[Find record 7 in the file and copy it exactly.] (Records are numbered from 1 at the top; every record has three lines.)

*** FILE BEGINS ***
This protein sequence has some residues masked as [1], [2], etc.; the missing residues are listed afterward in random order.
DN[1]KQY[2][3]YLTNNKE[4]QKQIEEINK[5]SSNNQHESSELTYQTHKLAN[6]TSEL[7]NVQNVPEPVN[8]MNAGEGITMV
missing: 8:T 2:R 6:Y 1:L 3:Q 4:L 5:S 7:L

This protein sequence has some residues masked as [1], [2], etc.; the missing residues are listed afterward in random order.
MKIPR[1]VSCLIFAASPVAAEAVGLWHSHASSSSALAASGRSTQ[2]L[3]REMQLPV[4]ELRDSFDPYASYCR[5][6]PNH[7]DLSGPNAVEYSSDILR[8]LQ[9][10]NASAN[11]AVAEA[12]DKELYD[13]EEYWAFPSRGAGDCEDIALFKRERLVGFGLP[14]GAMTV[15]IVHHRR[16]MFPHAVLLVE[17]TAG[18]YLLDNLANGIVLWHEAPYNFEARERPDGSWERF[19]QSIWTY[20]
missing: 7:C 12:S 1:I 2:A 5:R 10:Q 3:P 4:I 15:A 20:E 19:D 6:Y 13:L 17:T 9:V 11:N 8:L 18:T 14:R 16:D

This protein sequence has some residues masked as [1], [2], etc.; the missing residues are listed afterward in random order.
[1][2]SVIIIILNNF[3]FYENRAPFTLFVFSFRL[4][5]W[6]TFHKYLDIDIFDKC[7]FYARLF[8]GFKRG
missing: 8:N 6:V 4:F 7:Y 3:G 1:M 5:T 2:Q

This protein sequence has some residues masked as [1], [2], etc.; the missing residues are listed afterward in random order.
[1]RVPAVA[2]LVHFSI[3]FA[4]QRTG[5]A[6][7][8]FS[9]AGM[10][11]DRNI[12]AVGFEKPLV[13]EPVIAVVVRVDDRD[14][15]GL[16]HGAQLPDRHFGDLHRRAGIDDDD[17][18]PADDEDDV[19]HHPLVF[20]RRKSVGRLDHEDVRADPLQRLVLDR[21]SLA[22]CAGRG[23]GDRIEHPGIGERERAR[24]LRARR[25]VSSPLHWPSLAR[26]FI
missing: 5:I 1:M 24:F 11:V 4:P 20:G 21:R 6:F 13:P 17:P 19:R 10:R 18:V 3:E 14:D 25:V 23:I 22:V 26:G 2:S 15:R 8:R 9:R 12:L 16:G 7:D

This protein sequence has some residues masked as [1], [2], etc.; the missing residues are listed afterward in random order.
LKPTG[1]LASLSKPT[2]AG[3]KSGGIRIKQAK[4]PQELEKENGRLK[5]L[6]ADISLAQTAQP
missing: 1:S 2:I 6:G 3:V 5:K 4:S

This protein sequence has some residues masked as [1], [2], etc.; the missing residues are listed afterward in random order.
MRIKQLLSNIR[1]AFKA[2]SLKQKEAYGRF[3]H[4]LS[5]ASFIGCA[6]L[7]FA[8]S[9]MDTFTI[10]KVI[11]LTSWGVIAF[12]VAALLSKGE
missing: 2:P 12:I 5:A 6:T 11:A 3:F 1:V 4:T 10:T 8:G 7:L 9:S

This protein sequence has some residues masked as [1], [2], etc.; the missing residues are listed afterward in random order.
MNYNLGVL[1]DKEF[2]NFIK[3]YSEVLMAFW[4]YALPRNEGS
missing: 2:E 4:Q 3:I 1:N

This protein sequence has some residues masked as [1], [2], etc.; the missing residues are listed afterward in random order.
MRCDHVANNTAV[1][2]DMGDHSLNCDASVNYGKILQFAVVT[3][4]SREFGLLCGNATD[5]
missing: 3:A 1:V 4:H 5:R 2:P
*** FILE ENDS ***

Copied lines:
This protein sequence has some residues masked as [1], [2], etc.; the missing residues are listed afterward in random order.
MNYNLGVL[1]DKEF[2]NFIK[3]YSEVLMAFW[4]YALPRNEGS
missing: 2:E 4:Q 3:I 1:N